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Joe Moore

Joe Moore

Posted: August 2, 2010 10:15 AM

Four weeks ago, after a long and contentious debate, Chicago's City Council voted unanimously to allow a zoning change for a Wal-Mart to open a store in Chicago's far south side Pullman neighborhood (making it the second Wal-Mart in the city, the first being in the west-side Austin area).

Who knew that the next Wal-Mart proposal would be this month?

But sure enough, before the ink was dry on the first zoning change, Mayor Daley pushed for a third Wal-Mart -- this time at 83rd and Stewart -- to be approved at our July 28th Council meeting.

The Mayor submitted the proposal to the City Council Finance Committee, of which I'm a member. In my last City Council report, I explained why I voted in favor of the Pullman Wal-Mart -- in recognition of both the serious negotiations between the company and Chicago's unions and the serious lack of retail and food options in the Pullman community. But now, I believe it is time to slow the train and wait to see if Wal-Mart lives up to its promises in Pullman. As the City Law Department acknowledged, there is no written agreement with the City binding Wal-Mart to its verbal assurances.

I voted no. Unfortunately, I was the only committee member to do so.

The proposal reached the full Council on Wednesday. My concerns regarding Wal-Mart's track record of predatory pricing, meager employee benefits and anti-unionism have not changed. I voted no again, and three of my colleagues, Toni Preckwinkle (4th Ward), Ricardo Munoz (22nd Ward), and Gene Schulter (47th Ward), voted no as well. Still, of course, the measure passed, and a third Wal-Mart will soon be built in Chicago. One has to wonder: Why the rush? As the Wal-Mart juggernaut gathers steam, vigilance will be needed more than ever.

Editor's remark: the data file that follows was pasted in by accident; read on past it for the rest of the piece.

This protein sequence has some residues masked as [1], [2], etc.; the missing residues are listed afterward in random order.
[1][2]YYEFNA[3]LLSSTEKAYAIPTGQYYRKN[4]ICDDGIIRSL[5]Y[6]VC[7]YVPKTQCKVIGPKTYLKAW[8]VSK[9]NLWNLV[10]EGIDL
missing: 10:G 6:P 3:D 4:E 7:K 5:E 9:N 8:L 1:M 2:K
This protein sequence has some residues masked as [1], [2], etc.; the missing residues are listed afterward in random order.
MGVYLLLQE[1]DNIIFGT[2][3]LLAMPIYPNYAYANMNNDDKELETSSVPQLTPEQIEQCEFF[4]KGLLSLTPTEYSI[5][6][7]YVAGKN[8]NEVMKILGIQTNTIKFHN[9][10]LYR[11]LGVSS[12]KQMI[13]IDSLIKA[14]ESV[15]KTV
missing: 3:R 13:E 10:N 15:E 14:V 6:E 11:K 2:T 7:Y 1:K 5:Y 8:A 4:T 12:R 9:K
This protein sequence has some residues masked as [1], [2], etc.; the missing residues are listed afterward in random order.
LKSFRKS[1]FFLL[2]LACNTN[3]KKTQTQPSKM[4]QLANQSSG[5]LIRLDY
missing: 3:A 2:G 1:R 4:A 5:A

There was other business on Wednesday, too. Among other key items was a vote to approve the transfer of RCN Chicago to Yankee Cable Acquisition, LLC. This seems like a pedestrian financial item, but actually it included two very important issues that were of concern to me:

(1) Cable Access Network TV, or CAN-TV, is supported by RCN and the other cable companies, and it is extremely important that protections are in place for Yankee to continue this support. CAN-TV, as you know, is a rare resource that provides television access to ordinary people -- not just to those with money and power. I was able to secure a promise on the record that Yankee Cable will honor RCN's commitment to CAN-TV.

(2) Through hearings, we learned that the ownership of Yankee, though it includes women, lacks African American, Latino, or Asian-American representation. One has to wonder how a cable company can serve a diverse community if it is not diverse itself.

This lack of diverse ownership led me to vote "no." Although the Council voted to approve the ownership transfer, the vote was surprisingly close (by Chicago City Council standards): 28-19.

Finally, in response to the State of Illinois's disastrous fiscal affairs, I sponsored a resolution calling upon the Illinois General Assembly and the Governor to pass into law "comprehensive, fair and sustainable fiscal reform." Thirty-four of my colleagues joined me in this resolution. Illinois currently ranks 42nd in its tax rates and 45th in state spending on services.

For a copy of the resolution, click on the attachment below:

Download file

We are all aware of the fiscal plight of the state (possibly the worst in the nation) and the resulting hardships to education, healthcare and general quality of life. Every ounce of fat and waste could be slashed from the state budget, and we would still be billions of dollars in the hole. The only responsible remedy is fair and increased state revenue, rather than additional service cuts, and this resolution urges the State government to take the necessary proactive steps to improve its fiscal bottom line.

The City Council recesses for the month of August and will reconvene on Wednesday, September 8th at 10 a.m. Look for another City Council report then.

 

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